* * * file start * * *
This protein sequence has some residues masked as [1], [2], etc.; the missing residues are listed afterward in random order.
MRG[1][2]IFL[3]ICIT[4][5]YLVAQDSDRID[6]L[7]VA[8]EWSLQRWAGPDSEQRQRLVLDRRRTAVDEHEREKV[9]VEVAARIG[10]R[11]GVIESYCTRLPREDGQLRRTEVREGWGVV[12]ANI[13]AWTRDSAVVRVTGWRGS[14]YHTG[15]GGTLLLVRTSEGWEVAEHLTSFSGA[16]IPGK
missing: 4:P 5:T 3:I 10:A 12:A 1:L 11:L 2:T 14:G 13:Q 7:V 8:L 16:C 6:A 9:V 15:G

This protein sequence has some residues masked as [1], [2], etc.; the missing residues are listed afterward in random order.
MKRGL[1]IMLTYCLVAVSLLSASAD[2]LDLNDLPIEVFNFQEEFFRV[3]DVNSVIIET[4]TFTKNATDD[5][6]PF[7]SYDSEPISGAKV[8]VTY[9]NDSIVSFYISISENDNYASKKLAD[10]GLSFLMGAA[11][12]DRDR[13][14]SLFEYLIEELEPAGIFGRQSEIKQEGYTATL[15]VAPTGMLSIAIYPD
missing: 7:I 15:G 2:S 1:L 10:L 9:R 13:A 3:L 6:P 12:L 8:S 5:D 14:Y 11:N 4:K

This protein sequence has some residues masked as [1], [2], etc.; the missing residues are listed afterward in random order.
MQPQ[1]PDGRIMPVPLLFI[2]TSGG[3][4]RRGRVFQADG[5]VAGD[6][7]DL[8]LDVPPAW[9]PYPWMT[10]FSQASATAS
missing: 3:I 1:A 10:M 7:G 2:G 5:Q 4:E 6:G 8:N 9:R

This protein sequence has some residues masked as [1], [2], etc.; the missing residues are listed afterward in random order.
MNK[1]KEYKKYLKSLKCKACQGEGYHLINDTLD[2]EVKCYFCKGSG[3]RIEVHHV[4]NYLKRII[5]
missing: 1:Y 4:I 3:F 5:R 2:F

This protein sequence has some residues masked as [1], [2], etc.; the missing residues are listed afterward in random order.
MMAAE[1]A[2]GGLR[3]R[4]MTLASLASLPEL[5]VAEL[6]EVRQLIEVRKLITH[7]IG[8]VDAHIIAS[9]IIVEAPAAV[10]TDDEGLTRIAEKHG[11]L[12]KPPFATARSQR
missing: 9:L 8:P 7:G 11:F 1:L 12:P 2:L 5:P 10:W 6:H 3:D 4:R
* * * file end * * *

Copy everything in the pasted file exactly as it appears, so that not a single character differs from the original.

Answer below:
This protein sequence has some residues masked as [1], [2], etc.; the missing residues are listed afterward in random order.
MRG[1][2]IFL[3]ICIT[4][5]YLVAQDSDRID[6]L[7]VA[8]EWSLQRWAGPDSEQRQRLVLDRRRTAVDEHEREKV[9]VEVAARIG[10]R[11]GVIESYCTRLPREDGQLRRTEVREGWGVV[12]ANI[13]AWTRDSAVVRVTGWRGS[14]YHTG[15]GGTLLLVRTSEGWEVAEHLTSFSGA[16]IPGK
missing: 4:P 5:T 3:I 10:A 12:A 1:L 11:L 2:T 14:G 13:Q 7:V 8:L 16:C 6:A 9:V 15:G

This protein sequence has some residues masked as [1], [2], etc.; the missing residues are listed afterward in random order.
MKRGL[1]IMLTYCLVAVSLLSASAD[2]LDLNDLPIEVFNFQEEFFRV[3]DVNSVIIET[4]TFTKNATDD[5][6]PF[7]SYDSEPISGAKV[8]VTY[9]NDSIVSFYISISENDNYASKKLAD[10]GLSFLMGAA[11][12]DRDR[13][14]SLFEYLIEELEPAGIFGRQSEIKQEGYTATL[15]VAPTGMLSIAIYPD
missing: 7:I 15:G 2:S 1:L 10:L 9:R 13:A 3:L 6:P 12:L 8:S 5:D 14:Y 11:N 4:K

This protein sequence has some residues masked as [1], [2], etc.; the missing residues are listed afterward in random order.
MQPQ[1]PDGRIMPVPLLFI[2]TSGG[3][4]RRGRVFQADG[5]VAGD[6][7]DL[8]LDVPPAW[9]PYPWMT[10]FSQASATAS
missing: 3:I 1:A 10:M 7:G 2:G 5:Q 4:E 6:G 8:N 9:R

This protein sequence has some residues masked as [1], [2], etc.; the missing residues are listed afterward in random order.
MNK[1]KEYKKYLKSLKCKACQGEGYHLINDTLD[2]EVKCYFCKGSG[3]RIEVHHV[4]NYLKRII[5]
missing: 1:Y 4:I 3:F 5:R 2:F

This protein sequence has some residues masked as [1], [2], etc.; the missing residues are listed afterward in random order.
MMAAE[1]A[2]GGLR[3]R[4]MTLASLASLPEL[5]VAEL[6]EVRQLIEVRKLITH[7]IG[8]VDAHIIAS[9]IIVEAPAAV[10]TDDEGLTRIAEKHG[11]L[12]KPPFATARSQR
missing: 9:L 8:P 7:G 11:F 1:L 12:P 2:L 5:P 10:W 6:H 3:D 4:R